Personally, I never really had a problem with Windows 8 - it was a little different but to those that do the computer thing for a living the learning curve was fairly small.  But to a lot of Windows users, dealing with the new UI they introduced was a nightmare, and let's face it kids, to them that Start button was the truth.  They just didn't know it until the Metro UI Start Screen had replaced it.  The backlash was huge from users on both the home and enterprise sides, and being a professional nerd I was able to see the meltdown first hand by both sectors.  I watched home users stumble and fumble trying to deal with live tiles to find programs with, I kid you not, pure distress and pain in their voices like someone had just robbed them of a family heirloom.

Oh that start button.  It's like Windows users everywhere were collectively Gollum and that button was the damn precious.

As for the business side, IT shops were reluctant to say the least about putting 8 into play.  I myself said that there was no way would roll it out into my environment.  I even made sure the workstations I got on our last PC refresh were downgradable to 7.  I had visions of my users coming after me with torches and pitchforks, with calls and complaints to my team every 15 seconds - sad, tearful users murmuring "but... but how do i find mail?"  So this OS which was intended to bridge the gap between mobile and desktop never really got a good foothold.  No one really wanted it.  The start button became a turf war.  So naturally the biggest cosmetic change users will notice in Windows 10 is the return of -

<insert fanfare here>

The Start button

Start button lovers rejoice!  While it may be a little different than what you're used to, it's back with a couple of tweaks.  Instead of the full start screen, what they've done is given you two things side by side - a mini Windows 8 style start screen joined with the Windows 7 style start button.  And actually it works pretty great.

The settings allow for customization so that you can have as many (or as few) live tiles as you want on your start button, while displaying as many things as you want on the left side of the menu.  Apps that are frequently used will pop up there, along with any shortcuts you choose to add like Control Panel or Administrative Tools.  Right clicking the start button also gives you shortcuts to commands that are commonly used, like command prompt and computer management.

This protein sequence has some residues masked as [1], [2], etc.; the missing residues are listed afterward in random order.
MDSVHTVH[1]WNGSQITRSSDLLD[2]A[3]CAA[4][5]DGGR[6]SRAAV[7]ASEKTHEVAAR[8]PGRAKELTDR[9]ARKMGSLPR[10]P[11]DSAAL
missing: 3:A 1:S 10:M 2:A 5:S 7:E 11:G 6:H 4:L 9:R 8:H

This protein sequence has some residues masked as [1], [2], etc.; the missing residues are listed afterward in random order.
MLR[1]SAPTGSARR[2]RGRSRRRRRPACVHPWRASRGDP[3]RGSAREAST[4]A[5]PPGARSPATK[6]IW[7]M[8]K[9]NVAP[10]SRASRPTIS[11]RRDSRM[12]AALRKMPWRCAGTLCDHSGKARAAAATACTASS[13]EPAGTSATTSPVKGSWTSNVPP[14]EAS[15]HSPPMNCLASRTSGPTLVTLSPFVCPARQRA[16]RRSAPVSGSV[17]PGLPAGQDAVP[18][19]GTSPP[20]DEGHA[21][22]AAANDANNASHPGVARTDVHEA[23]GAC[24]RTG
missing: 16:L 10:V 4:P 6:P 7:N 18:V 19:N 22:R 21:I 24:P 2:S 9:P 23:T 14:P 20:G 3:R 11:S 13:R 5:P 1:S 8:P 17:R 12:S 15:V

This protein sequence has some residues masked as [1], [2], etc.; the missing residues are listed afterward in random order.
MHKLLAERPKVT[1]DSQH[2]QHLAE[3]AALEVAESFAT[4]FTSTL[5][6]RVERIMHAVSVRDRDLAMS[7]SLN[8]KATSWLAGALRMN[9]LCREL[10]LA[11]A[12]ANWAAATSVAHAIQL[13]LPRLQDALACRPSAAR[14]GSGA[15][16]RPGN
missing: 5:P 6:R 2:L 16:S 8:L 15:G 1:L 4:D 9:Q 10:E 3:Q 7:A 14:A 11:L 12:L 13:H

When adding live tiles (done through a simple drag and drop mechanism), you can still customize their size and with it how wide your start menu can get.  I would almost consider the live tiles portion of the start menu something like the notification bar on an android device, automatically updating and notifying users when something new is happening.  And if you're the type of user that's just a live tile glutton, you can actually add enough live tiles to extend your start menu all the way out to the right edge of your screen.

Now to be honest I kind of missed the Windows 8 start screen a little bit while starting my foray into 10.  It became one of those things I had gotten used to using that eventually found its way into my routine.  But I got over it pretty quickly.  I was never really one for menus anyway - I'm from the old school.  I grew up with Windows 3 and DOS 5, and do most things with shortcut keys, the run command and command prompt (oh that's right).  But for those of you (I'm sure the number is few) that prefer the start screen, all you have to do is change a setting, and clicking start brings back your full start screen.

I mean it is pretty.

The funny thing is though, while so many users reviled 8 for it's lack of a start button, the Windows 8 technical preview DID in fact have a start button option, which was able to be toggled on and off with a registry setting.  That registry key was removed by the time we got the consumer preview in 2012, which left more than a few IT pros (myself included) confused.  Strange decision on Microsoft's part, but one they're making up for now.

Virtual Desktops

They're called virtual desktops but don't get them confused with virtual machines.  What Windows 10 has done with this is added functionality to the alt+tab shortcut we all love so much to switch between running applications.  What's new though is what happens when you hit window+tab - it will again give you the option of switching between your active programs, but at the same time allow you to add a virtual desktop for some more space for more stuff.

I run 2 monitors and will never (ever) go back.  When I need extra desktop real estate without clutter I can drag stuff over to my 2nd monitor and still see everything clearly.  What virtual desktops do is allow a user to simulate that multi-screen environment on a single screen.  You're still only running one Windows session, but as if you have multiple desktops with different things on each screen.  For those of you that run Linux systems this works exactly like the multiple desktops in a KDE or GNOME setup.